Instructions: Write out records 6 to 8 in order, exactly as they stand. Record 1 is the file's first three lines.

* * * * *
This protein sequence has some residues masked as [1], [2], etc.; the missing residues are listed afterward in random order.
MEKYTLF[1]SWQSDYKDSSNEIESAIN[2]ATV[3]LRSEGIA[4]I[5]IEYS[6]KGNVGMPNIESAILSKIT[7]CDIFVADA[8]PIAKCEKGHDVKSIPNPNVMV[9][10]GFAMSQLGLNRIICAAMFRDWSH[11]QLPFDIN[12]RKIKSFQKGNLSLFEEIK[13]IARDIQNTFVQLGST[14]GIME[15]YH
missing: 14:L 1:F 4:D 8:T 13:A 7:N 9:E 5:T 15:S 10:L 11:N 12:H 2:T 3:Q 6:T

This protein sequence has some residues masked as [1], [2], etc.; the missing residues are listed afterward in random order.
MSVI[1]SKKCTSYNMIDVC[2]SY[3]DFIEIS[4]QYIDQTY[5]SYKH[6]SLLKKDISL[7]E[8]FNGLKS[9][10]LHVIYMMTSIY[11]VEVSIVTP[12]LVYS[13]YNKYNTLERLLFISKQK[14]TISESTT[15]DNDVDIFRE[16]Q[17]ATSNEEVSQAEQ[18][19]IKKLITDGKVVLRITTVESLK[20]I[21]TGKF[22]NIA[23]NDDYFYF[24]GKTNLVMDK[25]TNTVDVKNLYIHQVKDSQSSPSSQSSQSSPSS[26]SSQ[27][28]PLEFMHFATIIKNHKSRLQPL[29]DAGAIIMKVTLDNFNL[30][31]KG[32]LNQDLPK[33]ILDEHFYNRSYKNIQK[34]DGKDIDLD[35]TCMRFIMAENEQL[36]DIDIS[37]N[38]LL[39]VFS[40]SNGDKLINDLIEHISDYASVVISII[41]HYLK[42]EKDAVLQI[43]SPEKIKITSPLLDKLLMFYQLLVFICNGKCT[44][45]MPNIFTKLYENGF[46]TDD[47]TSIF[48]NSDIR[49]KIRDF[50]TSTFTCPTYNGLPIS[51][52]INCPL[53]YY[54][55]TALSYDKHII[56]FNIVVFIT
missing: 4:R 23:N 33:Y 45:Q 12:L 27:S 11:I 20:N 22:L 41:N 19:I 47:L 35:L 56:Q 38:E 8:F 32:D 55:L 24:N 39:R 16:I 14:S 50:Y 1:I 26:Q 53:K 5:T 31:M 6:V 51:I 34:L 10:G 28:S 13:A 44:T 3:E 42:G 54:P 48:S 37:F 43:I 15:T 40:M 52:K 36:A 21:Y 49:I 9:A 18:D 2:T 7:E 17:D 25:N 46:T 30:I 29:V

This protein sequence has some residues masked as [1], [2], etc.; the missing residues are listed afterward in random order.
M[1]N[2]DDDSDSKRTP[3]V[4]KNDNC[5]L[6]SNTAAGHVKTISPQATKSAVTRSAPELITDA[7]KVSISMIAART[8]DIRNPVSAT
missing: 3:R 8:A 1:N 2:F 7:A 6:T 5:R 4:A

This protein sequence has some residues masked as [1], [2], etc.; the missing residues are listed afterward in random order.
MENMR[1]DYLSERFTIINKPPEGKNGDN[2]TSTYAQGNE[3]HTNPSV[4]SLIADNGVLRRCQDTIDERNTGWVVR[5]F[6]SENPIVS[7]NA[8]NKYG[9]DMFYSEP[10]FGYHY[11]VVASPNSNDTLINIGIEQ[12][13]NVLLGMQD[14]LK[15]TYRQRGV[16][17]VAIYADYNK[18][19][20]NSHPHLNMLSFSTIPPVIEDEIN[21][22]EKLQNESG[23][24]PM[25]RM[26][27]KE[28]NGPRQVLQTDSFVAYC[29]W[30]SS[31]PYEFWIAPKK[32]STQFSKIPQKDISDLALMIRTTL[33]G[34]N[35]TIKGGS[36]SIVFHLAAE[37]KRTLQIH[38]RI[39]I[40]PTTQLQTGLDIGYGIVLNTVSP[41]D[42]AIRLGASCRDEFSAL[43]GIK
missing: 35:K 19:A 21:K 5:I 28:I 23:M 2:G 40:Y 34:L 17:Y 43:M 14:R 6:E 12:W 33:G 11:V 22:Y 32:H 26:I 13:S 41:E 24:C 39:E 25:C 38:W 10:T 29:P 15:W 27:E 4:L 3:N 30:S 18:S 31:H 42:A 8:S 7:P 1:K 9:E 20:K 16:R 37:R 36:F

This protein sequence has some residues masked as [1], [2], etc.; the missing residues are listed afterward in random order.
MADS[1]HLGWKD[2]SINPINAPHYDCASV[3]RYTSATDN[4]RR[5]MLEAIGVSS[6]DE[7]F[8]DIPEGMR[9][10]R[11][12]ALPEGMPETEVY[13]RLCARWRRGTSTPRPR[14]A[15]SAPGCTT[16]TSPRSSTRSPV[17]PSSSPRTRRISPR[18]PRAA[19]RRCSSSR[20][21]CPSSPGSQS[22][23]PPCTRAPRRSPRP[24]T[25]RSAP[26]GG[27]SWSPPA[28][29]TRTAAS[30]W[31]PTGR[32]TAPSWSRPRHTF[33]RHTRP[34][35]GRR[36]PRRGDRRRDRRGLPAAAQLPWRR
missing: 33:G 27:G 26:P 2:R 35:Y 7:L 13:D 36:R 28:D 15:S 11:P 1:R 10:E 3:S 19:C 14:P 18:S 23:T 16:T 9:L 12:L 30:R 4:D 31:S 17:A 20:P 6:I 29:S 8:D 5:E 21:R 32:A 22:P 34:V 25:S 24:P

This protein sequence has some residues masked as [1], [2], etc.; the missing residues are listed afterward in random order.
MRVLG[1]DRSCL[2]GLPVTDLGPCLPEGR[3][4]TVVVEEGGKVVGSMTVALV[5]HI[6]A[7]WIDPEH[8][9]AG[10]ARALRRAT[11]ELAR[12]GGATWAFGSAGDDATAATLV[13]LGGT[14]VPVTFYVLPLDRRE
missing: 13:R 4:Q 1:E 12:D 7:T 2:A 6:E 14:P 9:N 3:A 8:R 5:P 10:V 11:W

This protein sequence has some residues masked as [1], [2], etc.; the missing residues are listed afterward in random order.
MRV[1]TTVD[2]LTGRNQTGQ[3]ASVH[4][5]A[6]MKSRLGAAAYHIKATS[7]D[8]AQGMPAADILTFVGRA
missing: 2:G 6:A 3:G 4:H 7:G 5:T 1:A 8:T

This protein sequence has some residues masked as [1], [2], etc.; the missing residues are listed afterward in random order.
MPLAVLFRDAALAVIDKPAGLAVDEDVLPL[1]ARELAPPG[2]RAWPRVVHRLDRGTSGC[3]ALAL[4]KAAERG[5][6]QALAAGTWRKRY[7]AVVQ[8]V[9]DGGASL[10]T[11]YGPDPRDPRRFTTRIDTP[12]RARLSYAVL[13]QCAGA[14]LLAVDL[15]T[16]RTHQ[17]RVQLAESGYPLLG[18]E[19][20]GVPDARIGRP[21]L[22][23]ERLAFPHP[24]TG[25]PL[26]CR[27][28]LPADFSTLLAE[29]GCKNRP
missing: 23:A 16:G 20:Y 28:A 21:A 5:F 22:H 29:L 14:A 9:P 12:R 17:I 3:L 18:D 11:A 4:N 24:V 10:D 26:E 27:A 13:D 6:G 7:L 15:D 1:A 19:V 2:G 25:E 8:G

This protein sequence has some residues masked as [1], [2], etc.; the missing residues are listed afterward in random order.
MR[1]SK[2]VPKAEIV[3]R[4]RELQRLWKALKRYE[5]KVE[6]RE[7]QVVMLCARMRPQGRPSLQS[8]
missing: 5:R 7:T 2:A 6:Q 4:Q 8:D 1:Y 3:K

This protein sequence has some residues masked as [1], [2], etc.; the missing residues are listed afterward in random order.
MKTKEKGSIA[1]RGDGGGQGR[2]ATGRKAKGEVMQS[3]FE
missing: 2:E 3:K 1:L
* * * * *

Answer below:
This protein sequence has some residues masked as [1], [2], etc.; the missing residues are listed afterward in random order.
MRVLG[1]DRSCL[2]GLPVTDLGPCLPEGR[3][4]TVVVEEGGKVVGSMTVALV[5]HI[6]A[7]WIDPEH[8][9]AG[10]ARALRRAT[11]ELAR[12]GGATWAFGSAGDDATAATLV[13]LGGT[14]VPVTFYVLPLDRRE
missing: 13:R 4:Q 1:E 12:D 7:T 2:A 6:E 14:P 9:N 3:A 8:R 5:P 10:V 11:W

This protein sequence has some residues masked as [1], [2], etc.; the missing residues are listed afterward in random order.
MRV[1]TTVD[2]LTGRNQTGQ[3]ASVH[4][5]A[6]MKSRLGAAAYHIKATS[7]D[8]AQGMPAADILTFVGRA
missing: 2:G 6:A 3:G 4:H 7:G 5:T 1:A 8:T

This protein sequence has some residues masked as [1], [2], etc.; the missing residues are listed afterward in random order.
MPLAVLFRDAALAVIDKPAGLAVDEDVLPL[1]ARELAPPG[2]RAWPRVVHRLDRGTSGC[3]ALAL[4]KAAERG[5][6]QALAAGTWRKRY[7]AVVQ[8]V[9]DGGASL[10]T[11]YGPDPRDPRRFTTRIDTP[12]RARLSYAVL[13]QCAGA[14]LLAVDL[15]T[16]RTHQ[17]RVQLAESGYPLLG[18]E[19][20]GVPDARIGRP[21]L[22][23]ERLAFPHP[24]TG[25]PL[26]CR[27][28]LPADFSTLLAE[29]GCKNRP
missing: 23:A 16:G 20:Y 28:A 21:A 5:F 22:H 29:L 14:A 9:P 12:R 17:I 3:L 18:D 11:A 4:N 24:V 10:D 26:E 27:A 13:D 6:G 7:L 15:D 1:A 19:V 2:G 25:E 8:G